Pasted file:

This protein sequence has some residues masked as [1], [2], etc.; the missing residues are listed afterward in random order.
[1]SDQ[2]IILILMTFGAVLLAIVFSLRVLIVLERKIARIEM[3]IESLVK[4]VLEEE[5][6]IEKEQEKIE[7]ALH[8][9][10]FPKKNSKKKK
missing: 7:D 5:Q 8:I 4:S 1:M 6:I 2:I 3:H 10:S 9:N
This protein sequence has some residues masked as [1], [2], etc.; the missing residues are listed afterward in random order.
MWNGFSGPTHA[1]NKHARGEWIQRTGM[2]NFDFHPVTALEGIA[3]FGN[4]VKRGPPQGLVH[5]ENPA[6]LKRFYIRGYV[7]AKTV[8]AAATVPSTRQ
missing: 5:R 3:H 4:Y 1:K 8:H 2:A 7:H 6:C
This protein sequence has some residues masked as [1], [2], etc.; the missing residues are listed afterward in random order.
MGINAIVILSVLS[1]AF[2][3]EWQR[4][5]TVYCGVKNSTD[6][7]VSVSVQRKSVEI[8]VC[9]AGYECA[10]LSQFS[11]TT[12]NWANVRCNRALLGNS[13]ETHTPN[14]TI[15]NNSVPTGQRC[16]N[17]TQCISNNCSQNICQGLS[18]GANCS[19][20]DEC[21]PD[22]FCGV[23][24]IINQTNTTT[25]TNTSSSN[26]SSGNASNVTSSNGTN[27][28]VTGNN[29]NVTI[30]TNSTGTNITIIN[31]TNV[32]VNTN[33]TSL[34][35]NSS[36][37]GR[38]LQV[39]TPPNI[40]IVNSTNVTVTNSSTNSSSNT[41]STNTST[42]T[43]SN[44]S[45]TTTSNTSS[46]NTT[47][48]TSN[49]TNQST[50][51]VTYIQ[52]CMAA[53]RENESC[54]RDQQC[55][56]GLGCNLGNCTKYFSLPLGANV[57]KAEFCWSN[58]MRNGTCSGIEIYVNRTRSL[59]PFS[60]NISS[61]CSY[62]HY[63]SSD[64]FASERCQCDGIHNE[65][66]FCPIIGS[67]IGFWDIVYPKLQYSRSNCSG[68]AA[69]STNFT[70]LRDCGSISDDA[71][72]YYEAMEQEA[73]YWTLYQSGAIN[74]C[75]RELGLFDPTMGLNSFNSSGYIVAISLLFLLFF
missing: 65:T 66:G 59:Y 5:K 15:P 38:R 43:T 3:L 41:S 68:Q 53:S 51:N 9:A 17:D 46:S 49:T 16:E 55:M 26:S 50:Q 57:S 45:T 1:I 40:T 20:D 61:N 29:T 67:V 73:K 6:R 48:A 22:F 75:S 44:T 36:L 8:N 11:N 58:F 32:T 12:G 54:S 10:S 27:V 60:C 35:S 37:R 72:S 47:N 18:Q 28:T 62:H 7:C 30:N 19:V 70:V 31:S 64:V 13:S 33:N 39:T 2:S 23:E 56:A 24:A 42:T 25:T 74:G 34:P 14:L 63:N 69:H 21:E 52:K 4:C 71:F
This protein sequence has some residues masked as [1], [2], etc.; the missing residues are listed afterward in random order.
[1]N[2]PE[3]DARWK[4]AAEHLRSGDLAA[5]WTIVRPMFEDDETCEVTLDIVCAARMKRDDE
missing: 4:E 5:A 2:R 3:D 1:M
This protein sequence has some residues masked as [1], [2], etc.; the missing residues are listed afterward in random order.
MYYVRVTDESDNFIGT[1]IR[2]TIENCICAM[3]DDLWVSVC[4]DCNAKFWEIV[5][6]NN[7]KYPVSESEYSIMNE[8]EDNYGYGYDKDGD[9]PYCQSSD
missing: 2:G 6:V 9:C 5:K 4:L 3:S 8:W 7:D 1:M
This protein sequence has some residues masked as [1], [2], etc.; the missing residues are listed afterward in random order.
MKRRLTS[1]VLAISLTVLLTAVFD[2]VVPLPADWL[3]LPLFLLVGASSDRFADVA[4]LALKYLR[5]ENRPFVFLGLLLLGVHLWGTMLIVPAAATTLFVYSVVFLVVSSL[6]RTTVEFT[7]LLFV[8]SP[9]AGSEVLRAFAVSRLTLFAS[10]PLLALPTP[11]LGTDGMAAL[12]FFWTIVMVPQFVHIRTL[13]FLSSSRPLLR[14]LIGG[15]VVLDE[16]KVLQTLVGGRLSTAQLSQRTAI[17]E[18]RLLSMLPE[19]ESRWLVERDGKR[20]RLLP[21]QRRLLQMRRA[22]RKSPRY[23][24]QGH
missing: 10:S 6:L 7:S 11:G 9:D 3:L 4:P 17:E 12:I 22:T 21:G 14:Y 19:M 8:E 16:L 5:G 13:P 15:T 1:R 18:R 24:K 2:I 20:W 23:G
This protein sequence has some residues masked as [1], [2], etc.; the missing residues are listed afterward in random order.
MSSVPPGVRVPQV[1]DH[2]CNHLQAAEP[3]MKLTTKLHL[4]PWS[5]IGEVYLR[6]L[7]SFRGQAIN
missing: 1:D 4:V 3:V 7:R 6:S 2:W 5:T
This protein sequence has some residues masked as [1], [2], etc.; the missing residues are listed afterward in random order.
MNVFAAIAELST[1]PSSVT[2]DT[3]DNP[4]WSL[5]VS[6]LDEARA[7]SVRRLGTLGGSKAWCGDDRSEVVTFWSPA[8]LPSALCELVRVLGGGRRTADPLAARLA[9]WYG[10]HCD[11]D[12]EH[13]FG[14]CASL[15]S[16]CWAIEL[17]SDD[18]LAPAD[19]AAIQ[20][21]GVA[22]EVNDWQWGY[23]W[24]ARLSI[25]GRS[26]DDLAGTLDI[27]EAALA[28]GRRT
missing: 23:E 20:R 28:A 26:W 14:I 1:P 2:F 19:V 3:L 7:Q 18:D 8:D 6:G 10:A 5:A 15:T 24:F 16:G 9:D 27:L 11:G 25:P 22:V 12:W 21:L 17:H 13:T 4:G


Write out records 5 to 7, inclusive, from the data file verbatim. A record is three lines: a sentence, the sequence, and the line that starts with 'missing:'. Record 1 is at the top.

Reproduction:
This protein sequence has some residues masked as [1], [2], etc.; the missing residues are listed afterward in random order.
MYYVRVTDESDNFIGT[1]IR[2]TIENCICAM[3]DDLWVSVC[4]DCNAKFWEIV[5][6]NN[7]KYPVSESEYSIMNE[8]EDNYGYGYDKDGD[9]PYCQSSD
missing: 2:G 6:V 9:C 5:K 4:L 3:S 8:W 7:D 1:M
This protein sequence has some residues masked as [1], [2], etc.; the missing residues are listed afterward in random order.
MKRRLTS[1]VLAISLTVLLTAVFD[2]VVPLPADWL[3]LPLFLLVGASSDRFADVA[4]LALKYLR[5]ENRPFVFLGLLLLGVHLWGTMLIVPAAATTLFVYSVVFLVVSSL[6]RTTVEFT[7]LLFV[8]SP[9]AGSEVLRAFAVSRLTLFAS[10]PLLALPTP[11]LGTDGMAAL[12]FFWTIVMVPQFVHIRTL[13]FLSSSRPLLR[14]LIGG[15]VVLDE[16]KVLQTLVGGRLSTAQLSQRTAI[17]E[18]RLLSMLPE[19]ESRWLVERDGKR[20]RLLP[21]QRRLLQMRRA[22]RKSPRY[23][24]QGH
missing: 10:S 6:L 7:S 11:G 9:D 3:L 4:P 17:E 12:I 22:T 21:G 14:Y 19:M 8:E 16:L 5:G 13:P 15:T 1:R 18:R 24:K 2:I 20:W 23:G
This protein sequence has some residues masked as [1], [2], etc.; the missing residues are listed afterward in random order.
MSSVPPGVRVPQV[1]DH[2]CNHLQAAEP[3]MKLTTKLHL[4]PWS[5]IGEVYLR[6]L[7]SFRGQAIN
missing: 1:D 4:V 3:V 7:R 6:S 2:W 5:T